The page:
Open Container Initiative Finds Footing In Linux Foundation

Container spec has been sanctioned as a self-governing project under the Linux Foundation umbrella. Next up: election of its Technical Advisory Board.

Charles Babcock, Editor at Large, Cloud

December 8, 2015

4 Min Read
<p align="left">(Image: ZargonDesign/iStockphoto)</p>

10 Skills CIOs Need To Survive, Thrive In 2016

10 Skills CIOs Need To Survive, Thrive In 2016

10 Skills CIOs Need To Survive, Thrive In 2016 (Click image for larger view and slideshow.)

The Open Container Initiative, which was formed last June to set the future direction of container technology, has established its self-governance and new status as a collaborative project of the Linux Foundation, as of December 8. In an interview with InformationWeek, Docker's lead representative to the initiative, Patrick Chanezon, chief developer advocate, said creating a self-governing body was crucial to maintaining cooperation among the competing members of the initiative.

The primary body is the OCI's Technical Developer Community, which includes the 26 contributors to the OCI specification, its runtime, and reference implementation, plus the nine maintainers who review and approve the work going into each OCI component. The maintainers include those from OCI founders Docker, CoreOS, Google, and Huawei, plus five from other community members. This community is responsible for the ongoing development of the specification and runtime, and for timing their releases, Chanezon said.

The Developer Community and the 41 existing members of OCI will next form a Technical Oversight Board, which will oversee the different elements of the project, guarding against inconsistencies within its different elements and serving as a court of appeals for any disputes that arise among the different development groups, Chanezon explained.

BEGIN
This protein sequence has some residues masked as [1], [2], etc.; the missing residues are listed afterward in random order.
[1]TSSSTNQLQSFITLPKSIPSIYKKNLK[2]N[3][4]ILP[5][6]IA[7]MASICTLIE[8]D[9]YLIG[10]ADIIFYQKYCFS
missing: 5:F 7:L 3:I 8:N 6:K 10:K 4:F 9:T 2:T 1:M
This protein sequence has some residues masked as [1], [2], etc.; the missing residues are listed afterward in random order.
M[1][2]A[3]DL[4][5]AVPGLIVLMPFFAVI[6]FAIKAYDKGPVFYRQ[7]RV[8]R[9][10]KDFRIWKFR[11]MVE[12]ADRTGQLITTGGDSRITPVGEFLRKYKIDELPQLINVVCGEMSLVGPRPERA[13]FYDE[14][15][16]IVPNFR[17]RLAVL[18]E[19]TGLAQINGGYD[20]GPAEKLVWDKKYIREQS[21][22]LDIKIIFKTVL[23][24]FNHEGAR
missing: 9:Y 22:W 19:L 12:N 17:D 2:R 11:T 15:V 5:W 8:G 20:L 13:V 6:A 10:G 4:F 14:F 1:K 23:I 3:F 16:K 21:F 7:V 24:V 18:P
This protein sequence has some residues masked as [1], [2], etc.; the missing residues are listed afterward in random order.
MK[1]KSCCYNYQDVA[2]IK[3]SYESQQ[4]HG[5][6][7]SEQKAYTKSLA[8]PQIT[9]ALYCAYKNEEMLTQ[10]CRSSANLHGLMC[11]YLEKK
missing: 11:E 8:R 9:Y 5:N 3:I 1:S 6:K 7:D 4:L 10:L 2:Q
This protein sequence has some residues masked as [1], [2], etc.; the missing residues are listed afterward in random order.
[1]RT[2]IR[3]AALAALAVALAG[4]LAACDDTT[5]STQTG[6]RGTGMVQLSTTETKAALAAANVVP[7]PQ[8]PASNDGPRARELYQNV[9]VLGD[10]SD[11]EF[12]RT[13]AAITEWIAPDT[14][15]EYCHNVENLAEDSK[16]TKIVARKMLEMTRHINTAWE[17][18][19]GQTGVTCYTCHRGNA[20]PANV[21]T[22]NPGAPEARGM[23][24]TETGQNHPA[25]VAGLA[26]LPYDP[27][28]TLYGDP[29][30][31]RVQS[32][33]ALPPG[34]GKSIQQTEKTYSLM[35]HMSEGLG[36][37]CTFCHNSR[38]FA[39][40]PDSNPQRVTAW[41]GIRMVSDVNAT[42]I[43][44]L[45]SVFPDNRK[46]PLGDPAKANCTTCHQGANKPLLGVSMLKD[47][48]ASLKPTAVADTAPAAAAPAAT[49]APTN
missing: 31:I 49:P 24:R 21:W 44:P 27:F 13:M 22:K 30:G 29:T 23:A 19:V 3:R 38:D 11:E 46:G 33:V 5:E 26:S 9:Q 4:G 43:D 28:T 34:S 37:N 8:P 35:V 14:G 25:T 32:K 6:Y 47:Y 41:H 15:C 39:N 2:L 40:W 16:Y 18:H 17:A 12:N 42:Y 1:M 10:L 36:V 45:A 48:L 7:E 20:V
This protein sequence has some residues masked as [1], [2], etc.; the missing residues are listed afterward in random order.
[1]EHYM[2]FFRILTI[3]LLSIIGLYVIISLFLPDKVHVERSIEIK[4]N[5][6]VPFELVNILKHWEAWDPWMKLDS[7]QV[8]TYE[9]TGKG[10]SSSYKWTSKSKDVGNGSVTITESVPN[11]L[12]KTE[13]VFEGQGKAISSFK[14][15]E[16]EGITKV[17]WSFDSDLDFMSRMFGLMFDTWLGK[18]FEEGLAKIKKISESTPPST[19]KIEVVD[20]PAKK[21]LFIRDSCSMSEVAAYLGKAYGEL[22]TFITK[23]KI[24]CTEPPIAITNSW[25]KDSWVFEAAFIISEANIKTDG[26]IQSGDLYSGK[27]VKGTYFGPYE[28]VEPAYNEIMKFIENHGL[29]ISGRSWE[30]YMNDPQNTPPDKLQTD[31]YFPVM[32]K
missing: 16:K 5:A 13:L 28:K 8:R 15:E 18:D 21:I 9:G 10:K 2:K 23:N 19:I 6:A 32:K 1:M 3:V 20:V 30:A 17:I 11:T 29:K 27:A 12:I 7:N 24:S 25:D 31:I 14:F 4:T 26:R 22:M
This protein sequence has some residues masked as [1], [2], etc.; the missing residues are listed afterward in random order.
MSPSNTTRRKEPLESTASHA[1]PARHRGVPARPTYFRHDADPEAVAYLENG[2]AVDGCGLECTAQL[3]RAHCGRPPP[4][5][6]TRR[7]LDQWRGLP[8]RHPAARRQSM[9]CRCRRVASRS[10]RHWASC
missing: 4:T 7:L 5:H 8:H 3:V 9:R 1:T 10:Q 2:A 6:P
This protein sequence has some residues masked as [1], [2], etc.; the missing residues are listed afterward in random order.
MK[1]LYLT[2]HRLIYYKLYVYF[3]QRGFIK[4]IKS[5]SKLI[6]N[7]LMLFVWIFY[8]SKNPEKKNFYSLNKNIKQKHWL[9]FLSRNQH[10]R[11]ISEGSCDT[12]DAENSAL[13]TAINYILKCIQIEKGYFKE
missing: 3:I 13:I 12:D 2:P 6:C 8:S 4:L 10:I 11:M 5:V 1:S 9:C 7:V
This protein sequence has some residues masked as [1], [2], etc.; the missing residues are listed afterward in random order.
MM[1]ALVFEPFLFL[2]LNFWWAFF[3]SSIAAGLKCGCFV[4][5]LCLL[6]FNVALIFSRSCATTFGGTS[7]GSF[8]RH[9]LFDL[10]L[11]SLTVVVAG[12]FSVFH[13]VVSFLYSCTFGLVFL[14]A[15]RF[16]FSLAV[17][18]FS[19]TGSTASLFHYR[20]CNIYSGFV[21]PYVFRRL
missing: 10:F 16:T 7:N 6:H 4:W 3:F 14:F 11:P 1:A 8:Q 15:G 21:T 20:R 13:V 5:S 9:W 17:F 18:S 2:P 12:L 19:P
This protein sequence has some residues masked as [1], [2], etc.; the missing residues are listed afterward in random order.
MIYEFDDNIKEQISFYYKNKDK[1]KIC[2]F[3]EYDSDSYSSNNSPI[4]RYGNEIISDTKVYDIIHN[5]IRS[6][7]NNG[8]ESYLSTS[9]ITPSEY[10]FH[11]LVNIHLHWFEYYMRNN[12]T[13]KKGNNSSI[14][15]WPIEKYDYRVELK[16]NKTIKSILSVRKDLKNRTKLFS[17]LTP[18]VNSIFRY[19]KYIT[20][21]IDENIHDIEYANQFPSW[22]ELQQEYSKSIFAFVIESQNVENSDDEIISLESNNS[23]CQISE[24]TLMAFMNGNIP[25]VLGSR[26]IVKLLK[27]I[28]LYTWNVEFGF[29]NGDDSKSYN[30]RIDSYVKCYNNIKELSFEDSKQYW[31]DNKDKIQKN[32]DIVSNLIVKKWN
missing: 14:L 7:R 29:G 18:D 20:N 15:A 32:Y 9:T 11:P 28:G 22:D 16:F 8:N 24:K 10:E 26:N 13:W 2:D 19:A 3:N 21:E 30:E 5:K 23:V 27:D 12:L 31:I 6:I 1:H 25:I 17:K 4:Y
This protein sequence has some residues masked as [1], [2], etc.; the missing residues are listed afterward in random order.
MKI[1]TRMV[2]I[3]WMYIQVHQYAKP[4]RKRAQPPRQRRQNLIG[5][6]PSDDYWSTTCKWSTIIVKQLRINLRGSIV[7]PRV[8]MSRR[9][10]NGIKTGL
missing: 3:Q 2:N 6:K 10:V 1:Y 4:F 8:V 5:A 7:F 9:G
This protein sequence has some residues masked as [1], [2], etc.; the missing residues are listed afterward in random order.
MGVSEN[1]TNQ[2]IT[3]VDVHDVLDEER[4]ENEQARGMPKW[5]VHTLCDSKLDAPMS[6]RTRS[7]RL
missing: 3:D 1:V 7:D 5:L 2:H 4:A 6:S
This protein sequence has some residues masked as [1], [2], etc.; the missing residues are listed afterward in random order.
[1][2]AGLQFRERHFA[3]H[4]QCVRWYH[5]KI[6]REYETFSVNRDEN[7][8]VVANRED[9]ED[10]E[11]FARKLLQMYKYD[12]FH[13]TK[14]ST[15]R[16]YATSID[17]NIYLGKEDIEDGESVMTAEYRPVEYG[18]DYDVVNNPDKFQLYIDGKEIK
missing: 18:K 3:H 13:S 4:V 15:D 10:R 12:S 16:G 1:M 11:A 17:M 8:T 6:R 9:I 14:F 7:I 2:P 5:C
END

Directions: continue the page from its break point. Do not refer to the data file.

[Want to learn more about how Docker is adding security to containers? See Docker Tightens Security Over Container Vulnerabilities.]

Next, the Technical Oversight Board will be elected and empowered to guide development efforts along the lines of an already-defined roadmap published on Github. While that task sounds simple, OCI has set an ambitious goal of providing a specification and runtime environment that is vendor neutral and also capable of running on three different hardware architectures and four different operating systems. The hardware targets are Intel x86, ARM, and the IBM z System, or mainframe Power chips. The operating systems are Linux, Windows Server, Solaris for x86, and IBM's mainframe z OS.

The members of the OCI group, developers and users alike, had to agree to establish a viable form of self-governance for OCI to become a project of the Linux Foundation, which it is as of Tuesday, December 8, Chanezon said.

"OCI wants to be the lingua franca for containers so member companies can be sure their containers will run on any architecture, any cloud," he said.